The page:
Evaluation of environmental benefits and impacts of compost and industry standard erosion and sediment control measures used in construction activities
Faucette, Lee Britt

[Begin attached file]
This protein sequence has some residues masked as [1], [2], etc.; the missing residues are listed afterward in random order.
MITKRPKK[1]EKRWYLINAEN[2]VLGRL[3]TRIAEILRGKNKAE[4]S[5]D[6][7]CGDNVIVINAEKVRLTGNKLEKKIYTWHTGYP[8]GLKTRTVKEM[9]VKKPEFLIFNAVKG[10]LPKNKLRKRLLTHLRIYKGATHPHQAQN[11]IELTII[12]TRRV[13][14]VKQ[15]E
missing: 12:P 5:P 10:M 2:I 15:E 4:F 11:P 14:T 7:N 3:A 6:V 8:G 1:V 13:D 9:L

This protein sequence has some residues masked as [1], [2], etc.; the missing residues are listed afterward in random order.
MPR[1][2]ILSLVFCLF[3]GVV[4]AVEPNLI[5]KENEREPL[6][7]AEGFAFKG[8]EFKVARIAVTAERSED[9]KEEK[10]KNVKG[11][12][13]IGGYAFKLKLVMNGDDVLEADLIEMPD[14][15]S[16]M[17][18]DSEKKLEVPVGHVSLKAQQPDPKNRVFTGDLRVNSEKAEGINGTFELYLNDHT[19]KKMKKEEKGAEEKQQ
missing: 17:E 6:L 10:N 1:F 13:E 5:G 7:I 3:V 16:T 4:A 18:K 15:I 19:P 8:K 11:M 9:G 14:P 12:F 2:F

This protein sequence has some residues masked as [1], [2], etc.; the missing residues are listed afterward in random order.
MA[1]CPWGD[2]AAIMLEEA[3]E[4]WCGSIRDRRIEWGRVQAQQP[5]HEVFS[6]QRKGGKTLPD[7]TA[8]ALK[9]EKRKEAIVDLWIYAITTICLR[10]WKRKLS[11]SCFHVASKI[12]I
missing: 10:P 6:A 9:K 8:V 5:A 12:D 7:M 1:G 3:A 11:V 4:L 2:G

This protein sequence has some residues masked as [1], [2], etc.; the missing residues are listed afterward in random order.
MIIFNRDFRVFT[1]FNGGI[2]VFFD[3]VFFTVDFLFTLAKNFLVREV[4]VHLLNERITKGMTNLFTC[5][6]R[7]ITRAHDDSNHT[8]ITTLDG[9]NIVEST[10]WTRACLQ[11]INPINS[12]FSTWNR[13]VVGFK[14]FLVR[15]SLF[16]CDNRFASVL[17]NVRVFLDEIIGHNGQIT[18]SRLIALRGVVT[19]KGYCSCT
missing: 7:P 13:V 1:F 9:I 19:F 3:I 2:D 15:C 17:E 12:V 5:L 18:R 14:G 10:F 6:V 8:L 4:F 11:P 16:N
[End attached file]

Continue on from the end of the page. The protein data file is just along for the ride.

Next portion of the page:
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Soil erosion is considered the biggest contributor to nonpoint source pollution in the United States according to the federally mandated National Pollution Discharge Elimination System. Soil loss rates from construction sites are 10-20 times that of agricultural lands. Nearly 70% of the nation’s Municipal Solid Waste is organic material and could be composted if source separated. Georgia leads the nation in poultry production, generating approximately 1.36 metric tons of poultry litter annually in addition to over 1.81 million metric tons per year of food processing waste, 2.26 million metric tons per year of wood waste, and almost 362,000 metric tons per year of municipal biosolids. It is important to divert these materials from landfills by developing off-site uses and markets for these materials. The use of surface applied organic amendments has been shown to reduce runoff and erosion. Four types of compost blankets, hydroseed, silt fence and a bare soil (control) were applied in field test plots. Treatments were seeded with common bermuda grass. A rainfall simulator applied rainfall at an average rate equivalent to the 50 yr/1 hr storm event, and runoff samples were collected and analyzed for solids, nutrients and runoff quantity. Three simulated rain events were conducted: immediately after treatment application, at vegetation establishment, and at vegetation maturity. Vegetative growth and soil quality characteristics were also evaluated. Results showed compost provided a quicker vegetative cover than hydroseed; however, due to weed invasion hydroseed produced the greatest biomass after one year. In the short term, hydroseeding was not very effective at reducing runoff compared to compost, and compost reduced runoff more over time than hydroseeding or a bare soil. Compost showed greater infiltration of rainfall compared to hydroseed. All treatments proved better than the control at reducing solids loss. Total solids loads were as much as 350% greater from the conventional methods compared to the composts during the first storm and as much as 36 times greater during the second storm. Materials high in inorganic N released greater amounts of nitrogen in storm runoff; however, these materials showed reduced N loss over time. Hydroseeding generated higher P concentrations and loads compared to compost in storm runoff, particularly during the first storm. Compost blankets showed increased soil microbial biomass compared to hydroseed treated soils, and increased surface soil total C, compared to bare soils, an indication of improved soil quality. Soils treated with hydroseed experienced elevated levels of soil phosphorus near the surface throughout the study.